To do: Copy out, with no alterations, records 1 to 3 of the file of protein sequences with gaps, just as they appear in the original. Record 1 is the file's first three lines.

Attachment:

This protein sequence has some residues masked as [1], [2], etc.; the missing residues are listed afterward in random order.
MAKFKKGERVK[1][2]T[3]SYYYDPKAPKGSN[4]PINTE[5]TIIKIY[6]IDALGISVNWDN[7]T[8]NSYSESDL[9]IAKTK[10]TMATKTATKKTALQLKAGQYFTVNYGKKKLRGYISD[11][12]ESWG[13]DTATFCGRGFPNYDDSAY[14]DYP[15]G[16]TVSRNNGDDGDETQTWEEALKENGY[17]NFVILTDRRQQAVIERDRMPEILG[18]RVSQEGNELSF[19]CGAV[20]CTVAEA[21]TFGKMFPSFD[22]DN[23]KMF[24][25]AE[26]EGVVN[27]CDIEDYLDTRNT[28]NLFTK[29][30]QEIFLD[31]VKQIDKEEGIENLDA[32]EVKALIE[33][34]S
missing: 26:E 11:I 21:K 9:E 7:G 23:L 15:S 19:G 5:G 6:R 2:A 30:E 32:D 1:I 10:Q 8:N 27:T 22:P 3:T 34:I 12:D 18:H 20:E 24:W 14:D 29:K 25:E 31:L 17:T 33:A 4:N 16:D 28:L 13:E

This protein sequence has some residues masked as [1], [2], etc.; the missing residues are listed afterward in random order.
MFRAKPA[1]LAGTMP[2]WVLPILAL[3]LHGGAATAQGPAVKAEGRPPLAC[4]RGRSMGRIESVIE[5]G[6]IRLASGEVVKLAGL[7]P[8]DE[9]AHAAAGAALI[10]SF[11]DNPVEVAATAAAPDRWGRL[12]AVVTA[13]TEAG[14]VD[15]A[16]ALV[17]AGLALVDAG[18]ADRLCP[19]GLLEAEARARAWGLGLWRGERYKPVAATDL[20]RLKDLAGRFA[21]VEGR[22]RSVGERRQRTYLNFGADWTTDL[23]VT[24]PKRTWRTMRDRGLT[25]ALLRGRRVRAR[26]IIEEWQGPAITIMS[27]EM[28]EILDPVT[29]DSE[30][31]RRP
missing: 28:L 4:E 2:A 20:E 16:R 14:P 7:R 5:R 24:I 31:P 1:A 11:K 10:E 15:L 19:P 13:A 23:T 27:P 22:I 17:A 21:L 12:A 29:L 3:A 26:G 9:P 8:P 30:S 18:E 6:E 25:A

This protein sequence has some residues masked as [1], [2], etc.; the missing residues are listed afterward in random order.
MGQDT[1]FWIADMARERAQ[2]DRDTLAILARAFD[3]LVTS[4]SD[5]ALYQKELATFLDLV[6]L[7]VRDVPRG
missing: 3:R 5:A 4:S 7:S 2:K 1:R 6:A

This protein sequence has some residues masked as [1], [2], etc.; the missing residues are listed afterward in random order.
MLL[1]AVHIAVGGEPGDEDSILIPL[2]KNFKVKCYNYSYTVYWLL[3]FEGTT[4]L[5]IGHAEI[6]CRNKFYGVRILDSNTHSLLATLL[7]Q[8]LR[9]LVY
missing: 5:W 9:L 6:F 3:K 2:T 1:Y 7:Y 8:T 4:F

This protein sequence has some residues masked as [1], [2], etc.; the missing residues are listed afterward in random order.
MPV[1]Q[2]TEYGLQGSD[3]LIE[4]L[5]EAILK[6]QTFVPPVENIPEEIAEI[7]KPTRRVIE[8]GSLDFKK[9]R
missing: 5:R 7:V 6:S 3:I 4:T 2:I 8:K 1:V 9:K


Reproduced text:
This protein sequence has some residues masked as [1], [2], etc.; the missing residues are listed afterward in random order.
MAKFKKGERVK[1][2]T[3]SYYYDPKAPKGSN[4]PINTE[5]TIIKIY[6]IDALGISVNWDN[7]T[8]NSYSESDL[9]IAKTK[10]TMATKTATKKTALQLKAGQYFTVNYGKKKLRGYISD[11][12]ESWG[13]DTATFCGRGFPNYDDSAY[14]DYP[15]G[16]TVSRNNGDDGDETQTWEEALKENGY[17]NFVILTDRRQQAVIERDRMPEILG[18]RVSQEGNELSF[19]CGAV[20]CTVAEA[21]TFGKMFPSFD[22]DN[23]KMF[24][25]AE[26]EGVVN[27]CDIEDYLDTRNT[28]NLFTK[29][30]QEIFLD[31]VKQIDKEEGIENLDA[32]EVKALIE[33][34]S
missing: 26:E 11:I 21:K 9:E 7:G 23:L 15:S 19:G 5:G 6:R 2:A 30:E 32:D 1:I 10:Q 8:N 27:T 22:P 3:T 34:I 12:D 18:H 20:E 24:W 14:D 29:K 25:E 31:L 17:T 33:A 4:N 16:D 28:L 13:E

This protein sequence has some residues masked as [1], [2], etc.; the missing residues are listed afterward in random order.
MFRAKPA[1]LAGTMP[2]WVLPILAL[3]LHGGAATAQGPAVKAEGRPPLAC[4]RGRSMGRIESVIE[5]G[6]IRLASGEVVKLAGL[7]P[8]DE[9]AHAAAGAALI[10]SF[11]DNPVEVAATAAAPDRWGRL[12]AVVTA[13]TEAG[14]VD[15]A[16]ALV[17]AGLALVDAG[18]ADRLCP[19]GLLEAEARARAWGLGLWRGERYKPVAATDL[20]RLKDLAGRFA[21]VEGR[22]RSVGERRQRTYLNFGADWTTDL[23]VT[24]PKRTWRTMRDRGLT[25]ALLRGRRVRAR[26]IIEEWQGPAITIMS[27]EM[28]EILDPVT[29]DSE[30][31]RRP
missing: 28:L 4:E 2:A 20:E 16:R 14:P 7:R 5:R 24:I 31:P 1:A 11:K 10:E 15:L 19:P 13:A 23:T 27:P 22:I 17:A 21:L 12:A 29:L 3:A 26:G 9:P 8:P 30:S 18:E 6:E 25:A

This protein sequence has some residues masked as [1], [2], etc.; the missing residues are listed afterward in random order.
MGQDT[1]FWIADMARERAQ[2]DRDTLAILARAFD[3]LVTS[4]SD[5]ALYQKELATFLDLV[6]L[7]VRDVPRG
missing: 3:R 5:A 4:S 7:S 2:K 1:R 6:A